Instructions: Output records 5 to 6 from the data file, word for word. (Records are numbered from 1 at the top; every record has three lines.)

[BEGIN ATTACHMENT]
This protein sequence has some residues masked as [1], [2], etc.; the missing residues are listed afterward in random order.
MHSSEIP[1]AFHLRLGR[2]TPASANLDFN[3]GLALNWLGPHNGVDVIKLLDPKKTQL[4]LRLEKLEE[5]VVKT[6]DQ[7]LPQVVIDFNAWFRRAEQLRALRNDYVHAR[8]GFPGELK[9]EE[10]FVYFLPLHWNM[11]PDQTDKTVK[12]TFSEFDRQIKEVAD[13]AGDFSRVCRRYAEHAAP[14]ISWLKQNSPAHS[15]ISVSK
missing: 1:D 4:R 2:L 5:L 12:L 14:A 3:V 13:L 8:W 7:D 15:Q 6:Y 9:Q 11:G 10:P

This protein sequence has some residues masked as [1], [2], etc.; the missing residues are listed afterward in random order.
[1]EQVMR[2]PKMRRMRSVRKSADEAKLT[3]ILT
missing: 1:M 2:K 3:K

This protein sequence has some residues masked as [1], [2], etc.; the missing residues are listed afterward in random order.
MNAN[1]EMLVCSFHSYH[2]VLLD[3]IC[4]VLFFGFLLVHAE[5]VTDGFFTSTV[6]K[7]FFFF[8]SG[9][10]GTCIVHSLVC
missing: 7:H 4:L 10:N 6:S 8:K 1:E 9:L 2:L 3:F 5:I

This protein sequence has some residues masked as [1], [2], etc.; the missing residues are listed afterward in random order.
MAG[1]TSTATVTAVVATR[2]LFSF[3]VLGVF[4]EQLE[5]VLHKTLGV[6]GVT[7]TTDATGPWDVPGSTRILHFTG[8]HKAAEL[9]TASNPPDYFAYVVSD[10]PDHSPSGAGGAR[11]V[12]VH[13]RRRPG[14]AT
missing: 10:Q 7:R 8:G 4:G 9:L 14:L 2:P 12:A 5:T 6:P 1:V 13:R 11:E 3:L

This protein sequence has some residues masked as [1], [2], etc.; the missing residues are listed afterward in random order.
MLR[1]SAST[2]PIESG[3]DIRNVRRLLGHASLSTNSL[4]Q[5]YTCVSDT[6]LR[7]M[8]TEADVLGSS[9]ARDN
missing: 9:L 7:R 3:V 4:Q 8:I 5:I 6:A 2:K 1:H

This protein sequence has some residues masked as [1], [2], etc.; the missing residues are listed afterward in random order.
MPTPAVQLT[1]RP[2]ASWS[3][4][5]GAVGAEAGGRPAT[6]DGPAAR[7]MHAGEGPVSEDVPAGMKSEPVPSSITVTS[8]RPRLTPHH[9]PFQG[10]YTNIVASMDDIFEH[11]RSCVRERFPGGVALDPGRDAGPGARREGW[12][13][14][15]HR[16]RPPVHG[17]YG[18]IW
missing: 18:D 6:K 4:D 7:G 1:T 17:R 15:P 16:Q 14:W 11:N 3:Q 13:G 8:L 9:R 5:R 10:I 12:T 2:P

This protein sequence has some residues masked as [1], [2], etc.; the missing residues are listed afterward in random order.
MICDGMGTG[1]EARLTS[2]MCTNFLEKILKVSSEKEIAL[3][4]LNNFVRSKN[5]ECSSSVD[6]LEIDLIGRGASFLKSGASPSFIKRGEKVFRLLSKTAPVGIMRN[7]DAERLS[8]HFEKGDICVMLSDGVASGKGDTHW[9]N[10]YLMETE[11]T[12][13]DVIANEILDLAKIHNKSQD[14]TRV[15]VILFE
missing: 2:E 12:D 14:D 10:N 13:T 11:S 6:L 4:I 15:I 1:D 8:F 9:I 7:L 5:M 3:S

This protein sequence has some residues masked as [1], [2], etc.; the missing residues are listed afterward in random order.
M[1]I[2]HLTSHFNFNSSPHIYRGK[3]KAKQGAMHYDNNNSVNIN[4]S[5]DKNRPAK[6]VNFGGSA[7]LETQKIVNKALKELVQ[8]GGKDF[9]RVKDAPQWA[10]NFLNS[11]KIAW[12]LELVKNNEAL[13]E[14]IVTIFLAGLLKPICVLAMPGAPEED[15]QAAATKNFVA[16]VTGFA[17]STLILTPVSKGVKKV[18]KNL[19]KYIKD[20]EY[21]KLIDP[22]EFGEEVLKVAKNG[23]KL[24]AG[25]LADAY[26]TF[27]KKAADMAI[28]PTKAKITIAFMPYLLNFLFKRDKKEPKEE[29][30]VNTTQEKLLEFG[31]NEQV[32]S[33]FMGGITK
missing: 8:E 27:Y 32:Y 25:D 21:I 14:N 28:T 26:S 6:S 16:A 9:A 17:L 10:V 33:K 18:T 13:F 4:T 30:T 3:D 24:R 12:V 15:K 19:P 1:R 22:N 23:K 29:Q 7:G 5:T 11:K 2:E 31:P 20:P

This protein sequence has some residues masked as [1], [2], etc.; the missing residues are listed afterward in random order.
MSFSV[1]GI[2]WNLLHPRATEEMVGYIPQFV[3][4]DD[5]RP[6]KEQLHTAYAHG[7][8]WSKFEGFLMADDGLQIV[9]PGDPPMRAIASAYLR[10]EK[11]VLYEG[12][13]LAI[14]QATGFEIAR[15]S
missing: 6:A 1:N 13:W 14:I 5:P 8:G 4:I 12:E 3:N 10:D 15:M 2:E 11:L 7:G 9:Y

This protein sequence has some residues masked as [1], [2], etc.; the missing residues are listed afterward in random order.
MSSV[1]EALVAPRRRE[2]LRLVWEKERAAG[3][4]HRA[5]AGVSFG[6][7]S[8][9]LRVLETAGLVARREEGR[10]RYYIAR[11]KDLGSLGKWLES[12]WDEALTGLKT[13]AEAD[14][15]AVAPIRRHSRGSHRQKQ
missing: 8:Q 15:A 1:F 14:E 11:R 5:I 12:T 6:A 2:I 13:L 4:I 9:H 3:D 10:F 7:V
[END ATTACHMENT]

This protein sequence has some residues masked as [1], [2], etc.; the missing residues are listed afterward in random order.
MLR[1]SAST[2]PIESG[3]DIRNVRRLLGHASLSTNSL[4]Q[5]YTCVSDT[6]LR[7]M[8]TEADVLGSS[9]ARDN
missing: 9:L 7:R 3:V 4:Q 8:I 5:I 6:A 2:K 1:H

This protein sequence has some residues masked as [1], [2], etc.; the missing residues are listed afterward in random order.
MPTPAVQLT[1]RP[2]ASWS[3][4][5]GAVGAEAGGRPAT[6]DGPAAR[7]MHAGEGPVSEDVPAGMKSEPVPSSITVTS[8]RPRLTPHH[9]PFQG[10]YTNIVASMDDIFEH[11]RSCVRERFPGGVALDPGRDAGPGARREGW[12][13][14][15]HR[16]RPPVHG[17]YG[18]IW
missing: 18:D 6:K 4:D 7:G 1:T 17:R 15:P 16:Q 14:W 11:N 3:Q 13:G 8:L 9:R 5:R 10:I 12:T 2:P